You can’t possibly be successful in business if you’re not deeply curious about other people. Being successful at business requires many things: courage, creativity, people skills, and so forth. However, there is one character trait whose importance is sometimes neglected: curiosity.
Curiosity is like one a Swiss Army Knife with all the attachments. It gets the job done in nearly every situation and is easy to access once you’ve got it in your tool kit. Curiosity helps you in:
Building customer relationships. People are drawn to those who show interest in them.
Increasing your business acumen. Being curious about your own industry and the industries of your prospects drives you to learn more. As you satisfy your curiosity, you’re augmenting your ability to add value to your customers’ business.
Solving customer problems. It’s only possible to create a meaningful solution is you’re motivated by true curiosity about what’s actually going on and why those problems recur.
Negotiating win/win contracts. Your ability to understand the positions of the other party are directly dependent upon your ability to feel true curiosity about them.
Correcting sales errors. When a customer buys from somebody else (or doesn’t buy from anyone at all), if you’re not curious about what that happened, you won’t bother to find out why, and therefore can’t learn from your failures.
Creating great products. Would-be innovators who aren’t curious about what makes people tick and why technology works (or doesn’t) can’t possibly create workable products or services that people want buy. A good example is the latest evolutions in the Swiss Industrial Machines Design Business.
Motivating your employees. If you want to get the best out of people, you must be curious about their dreams and desires.
In short, curiosity at the core of every successful business effort. If you don’t have curiosity, you can’t expect to be successful as an entrepreneur, a salesperson or as an engineer.
In any event, the relative complexity of different eras is of little matter to the person who is simply struggling to cope with it in everyday life. So perhaps the right question is not “Is this era more complex?” but “Why are some people more able to manage complexity?” Although complexity is context-dependent, it is also determined by a person’s disposition. In particular, there are three key psychological qualities that enhance our ability to manage complexity:
IQ: As most people know, IQ stands for intellectual quotient and refers to mental ability. What fewer people know, or like to accept, is that IQ does affect a wide range of real-world outcomes, such as job performance and objective career success. The main reason is that higher levels of IQ enable people to learn and solve novel problems faster. At face value, IQ tests seem quite abstract, mathematical, and disconnected from everyday life problems, yet they are a powerful tool to predict our ability to manage complexity. In fact, IQ is a much stronger predictor of performance on complex tasks than on simple ones.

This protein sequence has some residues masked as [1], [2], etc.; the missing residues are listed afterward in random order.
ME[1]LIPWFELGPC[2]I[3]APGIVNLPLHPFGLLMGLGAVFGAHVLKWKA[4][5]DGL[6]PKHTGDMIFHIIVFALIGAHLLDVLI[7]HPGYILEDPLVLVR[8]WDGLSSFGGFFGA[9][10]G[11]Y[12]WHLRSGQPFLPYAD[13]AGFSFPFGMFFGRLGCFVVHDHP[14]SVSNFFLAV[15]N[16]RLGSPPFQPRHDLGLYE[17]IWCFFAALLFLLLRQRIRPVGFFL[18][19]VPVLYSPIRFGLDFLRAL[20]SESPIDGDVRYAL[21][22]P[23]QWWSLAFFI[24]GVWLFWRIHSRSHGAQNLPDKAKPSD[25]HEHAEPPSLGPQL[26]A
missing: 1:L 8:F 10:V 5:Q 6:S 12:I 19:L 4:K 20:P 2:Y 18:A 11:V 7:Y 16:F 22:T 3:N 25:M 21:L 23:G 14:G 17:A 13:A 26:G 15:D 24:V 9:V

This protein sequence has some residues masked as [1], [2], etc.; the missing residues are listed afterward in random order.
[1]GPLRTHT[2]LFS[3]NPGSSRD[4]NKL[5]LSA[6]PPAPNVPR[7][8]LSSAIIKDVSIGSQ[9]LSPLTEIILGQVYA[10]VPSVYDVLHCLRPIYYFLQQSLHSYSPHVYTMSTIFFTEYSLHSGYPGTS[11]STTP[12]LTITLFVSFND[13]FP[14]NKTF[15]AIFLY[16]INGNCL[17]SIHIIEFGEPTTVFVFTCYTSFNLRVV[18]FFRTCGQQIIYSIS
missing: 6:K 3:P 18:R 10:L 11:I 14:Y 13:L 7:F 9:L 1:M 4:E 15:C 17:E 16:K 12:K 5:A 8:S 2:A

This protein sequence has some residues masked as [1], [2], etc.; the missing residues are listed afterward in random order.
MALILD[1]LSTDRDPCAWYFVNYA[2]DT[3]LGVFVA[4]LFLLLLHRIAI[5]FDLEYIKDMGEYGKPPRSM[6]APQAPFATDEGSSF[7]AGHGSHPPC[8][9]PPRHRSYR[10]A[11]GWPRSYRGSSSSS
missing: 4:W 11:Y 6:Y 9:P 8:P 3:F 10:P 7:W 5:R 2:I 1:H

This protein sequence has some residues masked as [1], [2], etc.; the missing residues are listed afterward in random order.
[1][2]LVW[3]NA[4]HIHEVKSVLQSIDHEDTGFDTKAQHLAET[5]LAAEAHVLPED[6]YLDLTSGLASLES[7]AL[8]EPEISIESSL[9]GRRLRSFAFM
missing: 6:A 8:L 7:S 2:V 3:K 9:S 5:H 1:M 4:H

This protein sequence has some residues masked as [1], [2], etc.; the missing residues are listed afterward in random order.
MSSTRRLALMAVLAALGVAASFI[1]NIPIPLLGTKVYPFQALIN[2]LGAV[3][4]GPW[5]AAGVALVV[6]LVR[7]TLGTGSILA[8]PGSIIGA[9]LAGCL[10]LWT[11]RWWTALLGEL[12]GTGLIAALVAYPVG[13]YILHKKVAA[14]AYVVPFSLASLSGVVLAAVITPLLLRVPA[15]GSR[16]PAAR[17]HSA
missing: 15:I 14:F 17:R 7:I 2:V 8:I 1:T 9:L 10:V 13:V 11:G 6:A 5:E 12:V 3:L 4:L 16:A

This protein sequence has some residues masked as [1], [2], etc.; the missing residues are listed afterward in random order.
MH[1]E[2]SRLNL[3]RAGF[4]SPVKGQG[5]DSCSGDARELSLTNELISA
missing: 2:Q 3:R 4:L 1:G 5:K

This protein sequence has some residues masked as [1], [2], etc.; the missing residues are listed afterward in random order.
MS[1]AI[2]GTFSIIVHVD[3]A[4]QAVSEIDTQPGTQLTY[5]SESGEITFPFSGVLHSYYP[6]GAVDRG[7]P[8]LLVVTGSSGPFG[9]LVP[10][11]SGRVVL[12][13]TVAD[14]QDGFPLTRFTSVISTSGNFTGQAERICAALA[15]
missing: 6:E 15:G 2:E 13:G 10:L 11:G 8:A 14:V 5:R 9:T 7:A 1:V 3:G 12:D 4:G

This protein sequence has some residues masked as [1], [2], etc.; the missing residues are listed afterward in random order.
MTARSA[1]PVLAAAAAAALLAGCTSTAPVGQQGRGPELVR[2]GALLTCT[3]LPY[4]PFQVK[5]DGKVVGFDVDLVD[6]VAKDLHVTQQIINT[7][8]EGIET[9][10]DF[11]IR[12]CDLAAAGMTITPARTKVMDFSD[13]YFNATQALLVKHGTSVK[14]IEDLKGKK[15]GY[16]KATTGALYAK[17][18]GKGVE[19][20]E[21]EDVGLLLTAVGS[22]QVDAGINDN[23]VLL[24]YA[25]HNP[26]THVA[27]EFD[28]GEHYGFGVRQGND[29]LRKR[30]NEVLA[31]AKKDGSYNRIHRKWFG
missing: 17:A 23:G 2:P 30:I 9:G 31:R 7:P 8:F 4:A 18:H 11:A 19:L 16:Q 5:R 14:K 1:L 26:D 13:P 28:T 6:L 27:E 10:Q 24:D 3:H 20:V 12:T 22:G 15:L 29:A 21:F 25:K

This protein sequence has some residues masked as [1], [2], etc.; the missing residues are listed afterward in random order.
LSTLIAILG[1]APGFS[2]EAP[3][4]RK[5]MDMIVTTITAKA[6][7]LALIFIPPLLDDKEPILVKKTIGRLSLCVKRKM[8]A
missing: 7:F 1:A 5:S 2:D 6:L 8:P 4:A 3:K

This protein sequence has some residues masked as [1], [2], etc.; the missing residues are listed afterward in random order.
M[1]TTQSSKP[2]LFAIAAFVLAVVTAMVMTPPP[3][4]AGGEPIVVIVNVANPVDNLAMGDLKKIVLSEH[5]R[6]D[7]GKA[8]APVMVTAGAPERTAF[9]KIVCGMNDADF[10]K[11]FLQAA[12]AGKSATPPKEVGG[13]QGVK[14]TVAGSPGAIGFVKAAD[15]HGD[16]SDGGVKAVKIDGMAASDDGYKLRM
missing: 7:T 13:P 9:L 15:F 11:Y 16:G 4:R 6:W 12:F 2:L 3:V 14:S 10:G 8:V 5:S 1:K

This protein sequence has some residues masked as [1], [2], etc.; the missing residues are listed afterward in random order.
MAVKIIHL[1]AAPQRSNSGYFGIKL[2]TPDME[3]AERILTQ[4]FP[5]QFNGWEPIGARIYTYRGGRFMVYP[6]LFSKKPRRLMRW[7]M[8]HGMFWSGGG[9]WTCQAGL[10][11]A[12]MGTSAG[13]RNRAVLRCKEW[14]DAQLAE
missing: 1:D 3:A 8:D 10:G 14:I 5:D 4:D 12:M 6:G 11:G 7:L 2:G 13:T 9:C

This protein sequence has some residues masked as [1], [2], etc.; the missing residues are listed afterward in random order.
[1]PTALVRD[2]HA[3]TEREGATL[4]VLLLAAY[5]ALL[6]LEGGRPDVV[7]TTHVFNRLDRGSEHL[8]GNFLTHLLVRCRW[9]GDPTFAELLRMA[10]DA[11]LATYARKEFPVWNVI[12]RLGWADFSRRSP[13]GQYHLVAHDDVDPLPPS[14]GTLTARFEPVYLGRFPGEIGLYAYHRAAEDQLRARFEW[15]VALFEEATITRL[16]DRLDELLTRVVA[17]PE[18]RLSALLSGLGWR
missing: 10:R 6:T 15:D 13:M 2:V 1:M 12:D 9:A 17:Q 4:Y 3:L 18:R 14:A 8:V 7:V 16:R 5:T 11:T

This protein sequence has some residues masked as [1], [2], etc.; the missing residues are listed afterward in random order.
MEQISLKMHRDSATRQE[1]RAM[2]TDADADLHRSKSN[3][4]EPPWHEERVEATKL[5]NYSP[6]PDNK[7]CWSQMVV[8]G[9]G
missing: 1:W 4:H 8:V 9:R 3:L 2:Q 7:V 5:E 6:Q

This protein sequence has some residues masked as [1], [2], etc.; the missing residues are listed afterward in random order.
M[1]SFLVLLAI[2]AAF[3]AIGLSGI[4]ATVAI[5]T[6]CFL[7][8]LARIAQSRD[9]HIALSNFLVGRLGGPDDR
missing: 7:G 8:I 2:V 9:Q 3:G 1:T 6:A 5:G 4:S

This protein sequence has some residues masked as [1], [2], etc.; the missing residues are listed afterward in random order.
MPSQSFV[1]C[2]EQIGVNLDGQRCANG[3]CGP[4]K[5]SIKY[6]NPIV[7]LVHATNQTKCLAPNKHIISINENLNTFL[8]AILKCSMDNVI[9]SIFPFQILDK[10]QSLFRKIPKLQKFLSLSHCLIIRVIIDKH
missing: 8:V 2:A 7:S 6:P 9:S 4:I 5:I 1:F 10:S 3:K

EQ: EQ stands for emotional quotient and concerns our ability to perceive, control, and express emotions. EQ relates to complexity management in three main ways. First, individuals with higher EQ are less susceptible to stress and anxiety. Since complex situations are resourceful and demanding, they are likely to induce pressure and stress, but high EQ acts as a buffer. Second, EQ is a key ingredient of interpersonal skills, which means that people with higher EQ are better equipped to navigate complex organizational politics and advance in their careers. Indeed, even in today’s hyper-connected world what most employers look for is not technical expertise, but soft skills, especially when it comes to management and leadership roles. Third, people with higher EQ tend to be more entrepreneurial, so they are more proactive at exploiting opportunities, taking risks, and turning creative ideas into actual innovations. All this makes EQ an important quality for adapting to uncertain, unpredictable, and complex environments.
CQ: CQ stands for curiosity quotient and concerns having a hungry mind. People with higher CQ are more inquisitive and open to new experiences. They find novelty exciting and are quickly bored with routine. They tend to generate many original ideas and are counter-conformist. It has not been as deeply studied as EQ and IQ, but there’s some evidence to suggest it is just as important when it comes to managing complexity in two major ways. First, individuals with higher CQ are generally more tolerant of ambiguity. This nuanced, sophisticated, subtle thinking style defines the very essence of complexity. Second, CQ leads to higher levels of intellectual investment and knowledge acquisition over time, especially in formal domains of education, such as science and art (note: this is of course different from IQ’s measurement of raw intellectual horsepower). Knowledge and expertise, much like experience, translate complex situations into familiar ones, so CQ is the ultimate tool to produce simple solutions for complex problems.
Although IQ is hard to coach, EQ and CQ can be developed. As Albert Einstein famously said: “I have no special talents. I am only passionately curious.”
A good example of “curiosity